- Modernist Fiction and Vagueness: Philosophy, Form, and Language by Megan Quigley
Shaped and influenced by the rich scientific ferment of the day, modernist aesthetics have often been associated with the search for greater precision in style and content and the objectivity and clarity advocated by the likes of T. E. Hulme and Ezra Pound,1 and expressed in T. S. Eliot's precept of the objective correlative in "Hamlet and His Problems," as well as in William Carlos Williams's famous pronouncement in Spring and All that artists must seek "to refine, to clarify, to intensify."2 In this respect, one may recall the author of Ulysses asking his aunt whether it would be possible "for an ordinary person [like Leopold Bloom] to climb over the area railings of no 7 Eccles street," and sneering against "these English writers" who "always keep beating about the bush" and fail to anchor their fiction believably in the "particulars" and pithy minutiae of the real.3
Leaving aside an earlier classic like Phillip F. Herring's Joyce's Uncertainty Principle,4 it may therefore still come as a surprise to read a study piecing together an aesthetic counter-current of vagueness in several key modernist fiction writers, although Megan Quigley's Modernist Fiction and Vagueness adds to related work within new modernist studies' interest in connections between analytic philosophy, pragmatism, and modernist literature,5 as well as positions itself within an emerging, broader referential field including vagueness6 and cognate notions like ambiguity, uncertainty again,7 fuzziness [End Page 463] (fuzzy logic), blurring, and the like. Yet this is precisely the central thesis of Quigley's book, which fleshes out the main argument of an earlier, seminal essay on "Modern Novels and Vagueness,"8 stated here in the form of a question: "Why did literary realism … prove insufficient at the beginning of the twentieth century for capturing the vagaries of consciousness or modern life?" (19).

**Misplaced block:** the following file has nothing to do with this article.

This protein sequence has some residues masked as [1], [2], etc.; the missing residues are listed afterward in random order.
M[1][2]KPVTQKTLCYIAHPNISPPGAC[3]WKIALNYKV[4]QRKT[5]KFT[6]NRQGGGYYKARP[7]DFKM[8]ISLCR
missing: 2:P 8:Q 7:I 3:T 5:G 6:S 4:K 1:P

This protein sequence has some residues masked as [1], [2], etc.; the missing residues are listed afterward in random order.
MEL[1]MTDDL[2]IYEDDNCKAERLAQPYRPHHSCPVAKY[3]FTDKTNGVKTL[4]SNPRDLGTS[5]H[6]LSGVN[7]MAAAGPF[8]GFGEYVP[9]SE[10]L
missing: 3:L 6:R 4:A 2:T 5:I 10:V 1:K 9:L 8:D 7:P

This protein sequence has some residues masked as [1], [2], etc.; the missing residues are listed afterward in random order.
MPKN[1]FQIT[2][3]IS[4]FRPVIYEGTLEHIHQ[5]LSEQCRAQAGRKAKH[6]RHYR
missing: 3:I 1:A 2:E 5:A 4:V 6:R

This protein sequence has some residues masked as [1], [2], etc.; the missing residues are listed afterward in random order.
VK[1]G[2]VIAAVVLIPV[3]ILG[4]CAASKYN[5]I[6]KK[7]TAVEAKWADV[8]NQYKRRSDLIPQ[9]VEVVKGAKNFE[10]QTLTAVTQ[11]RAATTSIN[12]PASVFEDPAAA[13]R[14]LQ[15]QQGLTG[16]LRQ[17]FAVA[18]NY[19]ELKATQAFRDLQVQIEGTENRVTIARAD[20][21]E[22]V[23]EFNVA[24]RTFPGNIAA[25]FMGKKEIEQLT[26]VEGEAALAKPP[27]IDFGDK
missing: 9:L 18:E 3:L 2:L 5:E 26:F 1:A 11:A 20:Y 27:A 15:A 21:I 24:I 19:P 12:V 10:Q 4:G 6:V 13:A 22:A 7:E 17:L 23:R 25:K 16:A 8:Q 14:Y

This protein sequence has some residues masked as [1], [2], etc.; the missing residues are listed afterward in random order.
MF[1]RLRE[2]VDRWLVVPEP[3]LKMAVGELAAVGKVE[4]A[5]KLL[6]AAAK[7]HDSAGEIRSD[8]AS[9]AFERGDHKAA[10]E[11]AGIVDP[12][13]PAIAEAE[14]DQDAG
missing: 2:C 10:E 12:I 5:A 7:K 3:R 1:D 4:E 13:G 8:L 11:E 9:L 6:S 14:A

The sequence of chapters and novelists follows a neat pattern, each writer being paired with a philosopher: Henry James and his brother William with Charles S. Peirce, Virginia Woolf with Bertrand Russell, and James Joyce with Ludwig Wittgenstein, using C. K. Ogden as a middleman. Framing these three studies, the introduction and final chapter on Eliot crucially provide an existing context for Quigley's emphasis on vagueness within the broader canon of modernist scholarship.
Focusing on her chosen texts in terms of form and content, Quigley examines vagueness in relation to both literary and philosophical realisms, asking whether "vagueness really [is] only a property of language rather than of some nonlinguistic reality" (x). For Russell and Gottlob Frege, analytical methods and logical formulae were needed to dispel language's intrinsic fuzziness and unstable terminological boundaries, whereas pragmatists like Peirce and William James, then Wittgenstein (and, more recently, Stanley Cavell) maintained an unproblematic necessity of vagueness in language that does not detract from its usefulness as an expressive instrument (3-4).
Starting on the premise of a historical connection between fiction's adoption of vagueness and the "linguistic turn" in philosophy, Quigley wishes to challenge the prevailing view that has tied linguistic experimentation to the burgeoning of analytic philosophy, positing instead that the response in modernist fiction's exploration of vagueness more closely resembles that of the pragmatic philosophers (5-6). Linking the logical-positivist trend to the Cambridge literary critics' advocacy of Basic English, she thus contends that, "[f]rom Ogden's creation of Basic English to Joyce's re-babelization in Finnegans Wake, or from Ezra Pound's Imagist Manifesto to Woolf's 'vague way,' literary modernism is less defined by Eliotic structure and coherence than by its investigation of the borders of linguistic precision" (6-7). To substantiate her claim, Quigley traces "a taxonomy of stylistic vagueness in modernist fiction from Henry James's long indeterminate clauses, to Woolf's dissolution of direct discourse, to Joyce's verbal coinages and puns in Finnegans Wake," and, thematically, "from James's ineffable secrets, to Woolf's impressionistic renderings of subjectivity, to the...